on November 20, 2012, from 5:00 p.m. at Artpool P60 [video]
Leopold Bloom Planetoida - book presentation
presentation of the book by László L. Simon,
host of the evening: Endre Szkárosi [video]
Editors of the book: Péter Abajkovics and Ákos Székely
Published by Artpool and Magyar Műhely, Budapest, 2012
The Leopold Bloom Planetoida is the proof, consequence and part of nearly 15 years of experimental artistic activity, and it consists of three, not so sharply distinguished layers. It is a selection, firstly, of the works of art published in the Leopold Bloom journal, secondly, of the photo documentation of the significant moments of Bloomsdays originating and departing from Szombathely, and, thirdly, of some background materials for these two.
The title of this book, similarly to the journal and to Bloomsday itself, evokes the protagonist of James Joyce's Ulysses, whose father and grandfather, according to the novel, hailed from Szombathely. Accordingly, Szombathely is a framework, but at the same time a point of departure for the further developments of both the journal and the Bloomsday; for those works of art, events, artistic and non-artistic activities that are examined in this book as well, however, this time, from a cosmic dimension.
The Leopold Bloom journal, an edited assemblage magazine, was published between 1995 and 2006 in 75 copies per issue (strictly in an A5 format, structured around one buzzword), which enabled the circulation of unique, signed works of art. The issues were available only for authors and supporters, as well as for the central or marginal workshops of experimental poetry. Although it meant a certain kind of exclusivity, the journal, through its existence, verified the experiment that put forward the question whether the "actual exchange", understood as a spiritual royalty and linkage, still exists between artists and thinkers. The journal with its 23 issues published dozens of artists' works of art, practically from every inhabited continent of the world.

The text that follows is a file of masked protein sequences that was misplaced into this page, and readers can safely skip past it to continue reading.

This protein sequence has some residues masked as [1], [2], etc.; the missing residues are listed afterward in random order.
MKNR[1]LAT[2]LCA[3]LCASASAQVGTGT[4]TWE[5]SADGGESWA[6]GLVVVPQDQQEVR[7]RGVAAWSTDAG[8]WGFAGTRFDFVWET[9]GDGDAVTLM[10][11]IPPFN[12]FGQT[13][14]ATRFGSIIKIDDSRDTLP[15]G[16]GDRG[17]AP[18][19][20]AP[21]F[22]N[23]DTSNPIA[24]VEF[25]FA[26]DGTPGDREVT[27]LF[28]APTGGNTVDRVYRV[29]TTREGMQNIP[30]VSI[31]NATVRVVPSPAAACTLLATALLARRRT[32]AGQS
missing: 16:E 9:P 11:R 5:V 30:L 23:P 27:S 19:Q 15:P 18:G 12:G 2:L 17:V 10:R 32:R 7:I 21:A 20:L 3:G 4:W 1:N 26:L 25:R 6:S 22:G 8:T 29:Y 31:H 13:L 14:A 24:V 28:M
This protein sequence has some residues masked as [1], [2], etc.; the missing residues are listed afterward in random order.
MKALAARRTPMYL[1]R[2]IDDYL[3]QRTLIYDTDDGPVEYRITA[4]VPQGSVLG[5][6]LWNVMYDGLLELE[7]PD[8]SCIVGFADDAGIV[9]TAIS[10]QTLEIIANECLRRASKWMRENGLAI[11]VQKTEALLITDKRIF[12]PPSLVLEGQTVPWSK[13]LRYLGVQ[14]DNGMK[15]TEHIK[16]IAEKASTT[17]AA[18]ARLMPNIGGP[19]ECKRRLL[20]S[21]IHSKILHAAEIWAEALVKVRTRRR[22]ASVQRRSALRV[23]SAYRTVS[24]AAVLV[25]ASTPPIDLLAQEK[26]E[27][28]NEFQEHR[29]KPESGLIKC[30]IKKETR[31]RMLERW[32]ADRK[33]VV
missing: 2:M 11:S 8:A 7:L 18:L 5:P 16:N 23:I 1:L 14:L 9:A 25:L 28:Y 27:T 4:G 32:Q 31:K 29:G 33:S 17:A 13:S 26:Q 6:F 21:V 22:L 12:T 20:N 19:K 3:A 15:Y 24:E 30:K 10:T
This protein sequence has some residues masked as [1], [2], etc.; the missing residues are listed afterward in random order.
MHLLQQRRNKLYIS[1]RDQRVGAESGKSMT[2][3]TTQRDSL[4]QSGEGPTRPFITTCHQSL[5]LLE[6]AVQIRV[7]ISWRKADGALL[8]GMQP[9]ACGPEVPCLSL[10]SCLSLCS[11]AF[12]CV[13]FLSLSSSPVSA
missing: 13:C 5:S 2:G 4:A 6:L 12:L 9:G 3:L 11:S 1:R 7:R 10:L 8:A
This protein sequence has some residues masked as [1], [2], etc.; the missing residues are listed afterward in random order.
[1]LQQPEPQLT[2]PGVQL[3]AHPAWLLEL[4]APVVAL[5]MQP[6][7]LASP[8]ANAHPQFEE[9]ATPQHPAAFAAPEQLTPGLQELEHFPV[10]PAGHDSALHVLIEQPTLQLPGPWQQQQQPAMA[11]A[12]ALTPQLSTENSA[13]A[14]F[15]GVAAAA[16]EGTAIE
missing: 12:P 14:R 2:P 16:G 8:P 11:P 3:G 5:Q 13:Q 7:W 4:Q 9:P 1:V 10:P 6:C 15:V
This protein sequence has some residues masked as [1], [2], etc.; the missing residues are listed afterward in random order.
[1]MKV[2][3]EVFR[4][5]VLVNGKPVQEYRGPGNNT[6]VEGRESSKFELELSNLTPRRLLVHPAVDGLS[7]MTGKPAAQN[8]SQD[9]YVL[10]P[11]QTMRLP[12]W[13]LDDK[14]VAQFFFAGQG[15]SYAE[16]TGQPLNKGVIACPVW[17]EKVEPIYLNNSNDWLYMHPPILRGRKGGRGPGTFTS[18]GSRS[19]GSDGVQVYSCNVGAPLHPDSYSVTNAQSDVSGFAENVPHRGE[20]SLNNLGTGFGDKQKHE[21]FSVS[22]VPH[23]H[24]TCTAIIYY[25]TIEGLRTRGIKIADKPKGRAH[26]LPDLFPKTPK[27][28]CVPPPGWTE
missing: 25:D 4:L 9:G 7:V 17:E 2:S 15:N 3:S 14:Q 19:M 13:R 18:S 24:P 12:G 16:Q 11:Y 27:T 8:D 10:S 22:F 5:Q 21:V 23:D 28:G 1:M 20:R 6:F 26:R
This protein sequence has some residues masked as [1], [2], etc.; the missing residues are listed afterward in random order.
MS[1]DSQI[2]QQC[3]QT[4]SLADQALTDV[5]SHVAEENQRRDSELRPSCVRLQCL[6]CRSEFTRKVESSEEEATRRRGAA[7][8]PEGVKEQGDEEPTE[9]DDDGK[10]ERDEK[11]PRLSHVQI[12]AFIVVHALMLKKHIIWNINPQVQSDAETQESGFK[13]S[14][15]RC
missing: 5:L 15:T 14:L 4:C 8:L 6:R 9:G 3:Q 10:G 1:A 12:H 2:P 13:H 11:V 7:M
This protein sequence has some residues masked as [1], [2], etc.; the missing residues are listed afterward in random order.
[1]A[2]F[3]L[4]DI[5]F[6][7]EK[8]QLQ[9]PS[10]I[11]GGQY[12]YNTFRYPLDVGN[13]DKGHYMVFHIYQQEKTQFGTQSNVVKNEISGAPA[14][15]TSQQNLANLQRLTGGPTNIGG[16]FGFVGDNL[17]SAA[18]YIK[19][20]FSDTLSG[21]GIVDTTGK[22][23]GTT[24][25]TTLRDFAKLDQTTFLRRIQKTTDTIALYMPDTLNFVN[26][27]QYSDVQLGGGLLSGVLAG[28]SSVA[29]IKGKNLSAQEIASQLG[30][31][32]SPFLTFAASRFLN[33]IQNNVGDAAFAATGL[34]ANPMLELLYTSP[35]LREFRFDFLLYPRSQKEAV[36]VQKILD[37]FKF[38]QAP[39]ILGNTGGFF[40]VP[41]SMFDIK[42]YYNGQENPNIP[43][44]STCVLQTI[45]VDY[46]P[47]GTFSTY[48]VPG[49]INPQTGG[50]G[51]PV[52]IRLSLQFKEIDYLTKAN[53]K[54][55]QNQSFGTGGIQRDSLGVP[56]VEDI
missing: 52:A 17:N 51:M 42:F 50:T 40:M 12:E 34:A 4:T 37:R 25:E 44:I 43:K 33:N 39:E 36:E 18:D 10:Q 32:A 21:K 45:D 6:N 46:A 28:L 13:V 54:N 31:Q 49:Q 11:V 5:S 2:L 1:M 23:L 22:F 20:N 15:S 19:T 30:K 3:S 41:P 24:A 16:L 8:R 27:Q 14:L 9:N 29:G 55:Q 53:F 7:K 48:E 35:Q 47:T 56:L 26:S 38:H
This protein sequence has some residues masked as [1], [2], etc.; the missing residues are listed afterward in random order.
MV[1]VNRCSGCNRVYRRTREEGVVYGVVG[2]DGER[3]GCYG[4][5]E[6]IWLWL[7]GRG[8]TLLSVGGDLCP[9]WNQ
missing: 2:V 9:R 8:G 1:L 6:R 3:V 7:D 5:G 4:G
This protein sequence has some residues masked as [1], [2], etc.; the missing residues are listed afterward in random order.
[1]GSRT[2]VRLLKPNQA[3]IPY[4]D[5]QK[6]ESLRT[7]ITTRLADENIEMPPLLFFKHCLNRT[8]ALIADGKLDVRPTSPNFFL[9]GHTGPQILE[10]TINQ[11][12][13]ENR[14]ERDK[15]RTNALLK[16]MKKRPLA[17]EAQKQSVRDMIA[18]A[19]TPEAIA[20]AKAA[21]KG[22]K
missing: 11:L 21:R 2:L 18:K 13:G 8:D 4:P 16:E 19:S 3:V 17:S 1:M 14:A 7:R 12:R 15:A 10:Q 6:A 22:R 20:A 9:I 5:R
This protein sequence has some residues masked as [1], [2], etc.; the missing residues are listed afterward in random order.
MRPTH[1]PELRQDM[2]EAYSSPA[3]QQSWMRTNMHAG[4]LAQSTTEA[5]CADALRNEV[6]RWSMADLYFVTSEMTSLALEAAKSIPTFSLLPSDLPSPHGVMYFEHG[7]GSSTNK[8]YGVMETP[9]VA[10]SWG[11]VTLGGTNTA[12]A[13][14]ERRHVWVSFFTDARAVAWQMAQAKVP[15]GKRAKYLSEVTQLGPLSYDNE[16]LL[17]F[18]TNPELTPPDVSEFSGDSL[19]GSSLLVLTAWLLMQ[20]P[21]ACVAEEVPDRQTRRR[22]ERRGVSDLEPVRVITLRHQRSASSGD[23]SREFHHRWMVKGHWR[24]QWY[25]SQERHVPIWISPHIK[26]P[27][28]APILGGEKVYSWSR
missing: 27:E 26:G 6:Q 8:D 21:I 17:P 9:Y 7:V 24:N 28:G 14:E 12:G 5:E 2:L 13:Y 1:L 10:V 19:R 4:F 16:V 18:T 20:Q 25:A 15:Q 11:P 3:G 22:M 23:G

Likewise, the concept of Bloomsday is based on the practice of (re)writing nodes of connectivity. Its origins are tied to the first publisher of the novel, Sylvia Beach, who on the 50th anniversary of the novel, which is set on 16 June 1904, came up with the idea of walking along the scenes of the book and its various stations from leaving to arriving home. Since then the day of Bloom has been a ceremonial event in several places in different parts of the world; in Szombathely it has been organized annually within the framework of an artistic festival since 1995.
Just like the Bloom family moved from Szombathely to Budapest, Vienna, Milan, London and Dublin, so did the festival of Szombathely say farewell to the city after a 10-year long regular blooming, to its statue of Joyce and to its Leopold Bloom Gallery; and in 2005 it was set afloat in Budapest on the A38 ship. Following the route and family history of the novel, in 2006 it went to Vienna, then Milan, and next to London in 2008, the participants' path finally leading to Dublin so that the various layers could merge in Joyce's former living room.